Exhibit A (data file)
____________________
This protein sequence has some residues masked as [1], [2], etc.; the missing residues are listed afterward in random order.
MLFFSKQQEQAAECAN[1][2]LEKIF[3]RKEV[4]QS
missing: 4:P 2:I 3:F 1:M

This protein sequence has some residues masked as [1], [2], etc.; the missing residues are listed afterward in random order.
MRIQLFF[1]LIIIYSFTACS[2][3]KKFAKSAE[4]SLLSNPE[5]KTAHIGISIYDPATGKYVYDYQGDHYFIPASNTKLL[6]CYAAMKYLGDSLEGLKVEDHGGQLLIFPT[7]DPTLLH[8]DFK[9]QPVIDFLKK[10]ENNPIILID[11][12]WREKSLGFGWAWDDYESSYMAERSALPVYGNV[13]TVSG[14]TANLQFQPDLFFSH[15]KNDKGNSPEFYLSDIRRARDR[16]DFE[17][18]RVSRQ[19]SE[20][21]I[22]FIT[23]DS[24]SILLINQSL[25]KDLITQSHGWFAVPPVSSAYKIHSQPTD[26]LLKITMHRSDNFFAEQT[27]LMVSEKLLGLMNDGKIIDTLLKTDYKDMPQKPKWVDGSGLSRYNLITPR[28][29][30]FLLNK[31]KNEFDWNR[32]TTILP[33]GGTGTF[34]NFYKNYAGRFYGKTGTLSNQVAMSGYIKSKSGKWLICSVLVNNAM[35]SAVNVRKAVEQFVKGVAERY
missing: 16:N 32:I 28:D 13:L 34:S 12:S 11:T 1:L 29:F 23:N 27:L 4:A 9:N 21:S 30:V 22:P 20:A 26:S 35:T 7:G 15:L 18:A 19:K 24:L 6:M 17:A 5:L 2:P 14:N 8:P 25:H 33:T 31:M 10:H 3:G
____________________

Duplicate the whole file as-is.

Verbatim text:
This protein sequence has some residues masked as [1], [2], etc.; the missing residues are listed afterward in random order.
MLFFSKQQEQAAECAN[1][2]LEKIF[3]RKEV[4]QS
missing: 4:P 2:I 3:F 1:M

This protein sequence has some residues masked as [1], [2], etc.; the missing residues are listed afterward in random order.
MRIQLFF[1]LIIIYSFTACS[2][3]KKFAKSAE[4]SLLSNPE[5]KTAHIGISIYDPATGKYVYDYQGDHYFIPASNTKLL[6]CYAAMKYLGDSLEGLKVEDHGGQLLIFPT[7]DPTLLH[8]DFK[9]QPVIDFLKK[10]ENNPIILID[11][12]WREKSLGFGWAWDDYESSYMAERSALPVYGNV[13]TVSG[14]TANLQFQPDLFFSH[15]KNDKGNSPEFYLSDIRRARDR[16]DFE[17][18]RVSRQ[19]SE[20][21]I[22]FIT[23]DS[24]SILLINQSL[25]KDLITQSHGWFAVPPVSSAYKIHSQPTD[26]LLKITMHRSDNFFAEQT[27]LMVSEKLLGLMNDGKIIDTLLKTDYKDMPQKPKWVDGSGLSRYNLITPR[28][29][30]FLLNK[31]KNEFDWNR[32]TTILP[33]GGTGTF[34]NFYKNYAGRFYGKTGTLSNQVAMSGYIKSKSGKWLICSVLVNNAM[35]SAVNVRKAVEQFVKGVAERY
missing: 16:N 32:I 28:D 13:L 34:S 12:S 11:T 1:L 29:F 23:N 27:L 4:A 9:N 21:S 30:V 22:P 20:A 26:S 35:T 7:G 15:L 18:A 19:K 24:L 6:M 17:A 5:L 2:P 14:N 8:P 25:H 33:T 31:M 10:H 3:G